Work-in-Progress Wednesday: Reverie
A while back — a *long* while back — I accidentally wrote a first chapter to a novel I didn’t realize I wanted to write. I posted it here, and at the time I called the book Apart, but now I’m calling it Reverie. Now I am actively working on this story, and for the most part, it’s been pouring out of me with a feverish ferocity that I haven’t felt since To Have Loved & Lost.
Here’s an excerpt from what is currently Chapter 2. Remember, everything I post as a work-in-progress is subject to change (heck, *likely* to change) by the time the final version comes out!
Georgie’s isn’t actually called Georgie’s, Lucinda realizes as she approaches the salon, even though that’s all she’s ever heard anyone call it before. The words Beautiful You are stenciled on the plate glass window that faces the street in curving, large, orange-red letters, obscuring the rows of blue-haired women within reading magazines while they wait to get their hair “fixed” for the week. The “Y” in “You” is fashioned to resemble a pair of scissors, making Lucinda pause and stumble over the word a few times before her eye recognizes what it’s supposed to be.
The bell tinkles pleasantly overhead when she opens the door and steps inside. Georgie’s is replete with all the familiar sounds and smells of a hair salon, which makes something inside Lucinda unwind just a bit, a metal coil in her gut that she hadn’t known had tightened in the first place.
An African American stylist in the back leans an older woman back into a hair-washing station, and they both talk over the sound of the water spraying into her long, blonde hair. Two more stylists have customers in front of the long mirror that takes up one wall, pinning and trimming and clipping as they chatter. One of the stylists is remarkably young, Lucinda notices, and she chews her gum in perfect, harmonious gusto to the rhythmic string of, “Uh-huh. Yeah. Mmm, uh-huh,”s she gives to the woman in her chair.
An elderly woman sits beneath one of the three hair dryers that take up the other wall, her eyes lightly closed, her wrinkled skin molded around the arms of the chair as she waits for her time to be up.
Four more women — one of them a young African American woman in nurse’s scrubs who Lucinda thinks might actually be a caregiver for the elderly woman under the dryer — sit in a row along what must’ve once been a church pew but which now serves as the Beautiful You waiting area. A bookshelf sits in the corner, crammed with magazines and Christian self-help and a beat-up radio crooning out staticky country music; an old-fashioned electric fan rests on top of it, trying but failing to circulate air through the stuffy shop.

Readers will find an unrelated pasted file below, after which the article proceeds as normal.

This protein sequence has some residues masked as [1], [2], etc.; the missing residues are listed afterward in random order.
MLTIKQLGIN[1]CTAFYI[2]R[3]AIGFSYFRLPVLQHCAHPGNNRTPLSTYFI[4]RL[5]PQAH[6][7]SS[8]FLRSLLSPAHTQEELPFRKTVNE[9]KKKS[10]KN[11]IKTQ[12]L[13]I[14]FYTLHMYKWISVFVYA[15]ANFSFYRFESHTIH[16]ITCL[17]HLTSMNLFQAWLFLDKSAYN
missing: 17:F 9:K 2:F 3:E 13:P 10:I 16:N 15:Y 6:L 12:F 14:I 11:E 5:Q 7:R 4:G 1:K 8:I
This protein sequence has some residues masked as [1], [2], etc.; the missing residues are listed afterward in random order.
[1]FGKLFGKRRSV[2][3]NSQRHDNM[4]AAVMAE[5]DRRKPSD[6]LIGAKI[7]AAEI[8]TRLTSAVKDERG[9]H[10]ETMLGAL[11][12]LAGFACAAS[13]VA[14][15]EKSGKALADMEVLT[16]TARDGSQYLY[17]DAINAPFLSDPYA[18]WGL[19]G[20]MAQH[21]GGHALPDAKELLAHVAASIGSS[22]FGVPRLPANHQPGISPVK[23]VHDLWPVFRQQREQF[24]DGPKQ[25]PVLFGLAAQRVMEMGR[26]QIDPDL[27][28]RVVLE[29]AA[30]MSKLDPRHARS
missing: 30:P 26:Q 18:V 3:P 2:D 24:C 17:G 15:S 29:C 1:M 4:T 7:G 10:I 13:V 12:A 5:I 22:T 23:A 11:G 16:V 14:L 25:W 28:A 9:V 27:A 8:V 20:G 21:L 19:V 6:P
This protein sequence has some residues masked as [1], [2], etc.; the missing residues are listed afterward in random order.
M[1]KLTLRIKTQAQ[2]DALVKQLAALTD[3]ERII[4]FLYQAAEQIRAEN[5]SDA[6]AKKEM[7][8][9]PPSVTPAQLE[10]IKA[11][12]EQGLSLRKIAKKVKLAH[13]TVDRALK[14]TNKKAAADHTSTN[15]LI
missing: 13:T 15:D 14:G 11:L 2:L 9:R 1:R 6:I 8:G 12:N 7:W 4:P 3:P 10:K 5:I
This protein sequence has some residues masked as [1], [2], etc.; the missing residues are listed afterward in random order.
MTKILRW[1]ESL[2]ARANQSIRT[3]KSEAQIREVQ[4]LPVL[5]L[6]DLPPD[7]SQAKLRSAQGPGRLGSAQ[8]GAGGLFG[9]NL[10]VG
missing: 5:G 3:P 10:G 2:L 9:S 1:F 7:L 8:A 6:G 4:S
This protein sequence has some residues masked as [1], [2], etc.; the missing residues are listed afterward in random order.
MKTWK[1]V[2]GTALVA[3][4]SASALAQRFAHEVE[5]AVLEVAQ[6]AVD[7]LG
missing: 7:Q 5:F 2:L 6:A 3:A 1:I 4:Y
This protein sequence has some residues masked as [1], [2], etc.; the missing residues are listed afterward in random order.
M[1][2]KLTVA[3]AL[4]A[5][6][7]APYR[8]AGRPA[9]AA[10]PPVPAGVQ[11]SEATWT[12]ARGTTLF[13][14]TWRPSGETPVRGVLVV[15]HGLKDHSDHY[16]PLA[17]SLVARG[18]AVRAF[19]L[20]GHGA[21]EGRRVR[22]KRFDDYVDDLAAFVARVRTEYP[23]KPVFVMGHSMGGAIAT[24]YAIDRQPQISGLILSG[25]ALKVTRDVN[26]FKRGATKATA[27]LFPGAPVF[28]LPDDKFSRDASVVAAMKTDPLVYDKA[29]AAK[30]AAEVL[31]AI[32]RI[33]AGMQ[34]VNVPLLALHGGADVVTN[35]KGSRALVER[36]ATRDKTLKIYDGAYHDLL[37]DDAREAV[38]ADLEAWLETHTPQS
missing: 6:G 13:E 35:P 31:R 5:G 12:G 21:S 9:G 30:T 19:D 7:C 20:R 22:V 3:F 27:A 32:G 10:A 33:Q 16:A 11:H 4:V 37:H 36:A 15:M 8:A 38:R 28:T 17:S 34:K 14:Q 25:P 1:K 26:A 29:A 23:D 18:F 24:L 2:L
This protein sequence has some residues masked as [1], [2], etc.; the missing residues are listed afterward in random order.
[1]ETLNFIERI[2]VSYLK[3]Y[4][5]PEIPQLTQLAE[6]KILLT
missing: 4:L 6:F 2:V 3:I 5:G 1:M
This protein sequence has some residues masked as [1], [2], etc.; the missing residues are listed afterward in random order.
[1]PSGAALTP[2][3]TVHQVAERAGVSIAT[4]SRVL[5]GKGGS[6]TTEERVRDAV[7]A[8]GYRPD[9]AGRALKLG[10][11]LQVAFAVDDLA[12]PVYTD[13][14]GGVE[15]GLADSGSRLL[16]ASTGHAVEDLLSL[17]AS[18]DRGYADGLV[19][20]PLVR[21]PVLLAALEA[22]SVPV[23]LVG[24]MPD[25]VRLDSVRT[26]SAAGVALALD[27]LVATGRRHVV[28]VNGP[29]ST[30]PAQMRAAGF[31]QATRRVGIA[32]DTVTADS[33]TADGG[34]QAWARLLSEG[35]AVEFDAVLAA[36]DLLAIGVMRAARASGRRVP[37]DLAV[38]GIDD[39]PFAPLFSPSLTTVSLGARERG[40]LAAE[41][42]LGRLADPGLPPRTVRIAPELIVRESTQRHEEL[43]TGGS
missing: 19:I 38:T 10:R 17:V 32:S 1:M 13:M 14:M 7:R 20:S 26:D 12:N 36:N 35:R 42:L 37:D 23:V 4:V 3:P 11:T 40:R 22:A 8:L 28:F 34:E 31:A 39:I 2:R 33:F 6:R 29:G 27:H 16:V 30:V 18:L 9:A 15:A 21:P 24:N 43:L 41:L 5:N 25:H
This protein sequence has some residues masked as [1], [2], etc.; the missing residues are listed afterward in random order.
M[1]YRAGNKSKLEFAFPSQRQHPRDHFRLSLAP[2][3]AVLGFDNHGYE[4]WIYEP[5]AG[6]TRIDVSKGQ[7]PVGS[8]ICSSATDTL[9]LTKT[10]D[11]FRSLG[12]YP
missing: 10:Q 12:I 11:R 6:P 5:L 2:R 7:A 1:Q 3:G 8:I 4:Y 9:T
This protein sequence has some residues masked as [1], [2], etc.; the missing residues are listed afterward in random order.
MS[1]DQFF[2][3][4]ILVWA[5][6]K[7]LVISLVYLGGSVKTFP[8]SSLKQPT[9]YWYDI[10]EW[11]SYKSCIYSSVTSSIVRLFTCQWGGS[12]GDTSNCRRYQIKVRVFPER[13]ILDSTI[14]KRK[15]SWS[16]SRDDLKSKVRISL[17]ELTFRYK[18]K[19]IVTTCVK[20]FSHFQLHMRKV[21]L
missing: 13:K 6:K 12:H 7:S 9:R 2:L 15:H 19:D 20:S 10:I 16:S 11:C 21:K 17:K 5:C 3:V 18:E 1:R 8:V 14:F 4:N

Three of the four women sitting on the pew turn to look at Lucinda when she walks in, the fourth remains absorbed in a magazine, flipping pages so quickly that she can’t possibly be reading them.
None of the stylists see her, though, so Lucinda takes a few steps forward, standing awkwardly next to a pile of hair clippings until the young stylist with the gum turns to acknowledge her.
“Can I help you?” the girl with the gum drawls, trying to smile but failing to hide the fact that she isn’t thrilled about Lucinda interrupting her work. Before Lucinda can respond, she adds, “If you’re here for a haircut, you can take a seat with those ladies over there.” The girl, whose dyed, platinum blonde head barely reaches past Lucinda’s chin, gestures at the pew with her scissors. The stabbing point is near enough to Lucinda’s face that she leans backwards on instinct.
“I’m actually here to talk to Georgie,” she says softly, eyes flitting from the girl to the tall, lean stylist her own age who’s bent over her client’s head with a black comb.
The older stylist straightens, looks Lucinda over with interest, and Lucinda thinks her guess that this woman is Georgie must’ve been right.
The blonde one glances at the older one expectantly.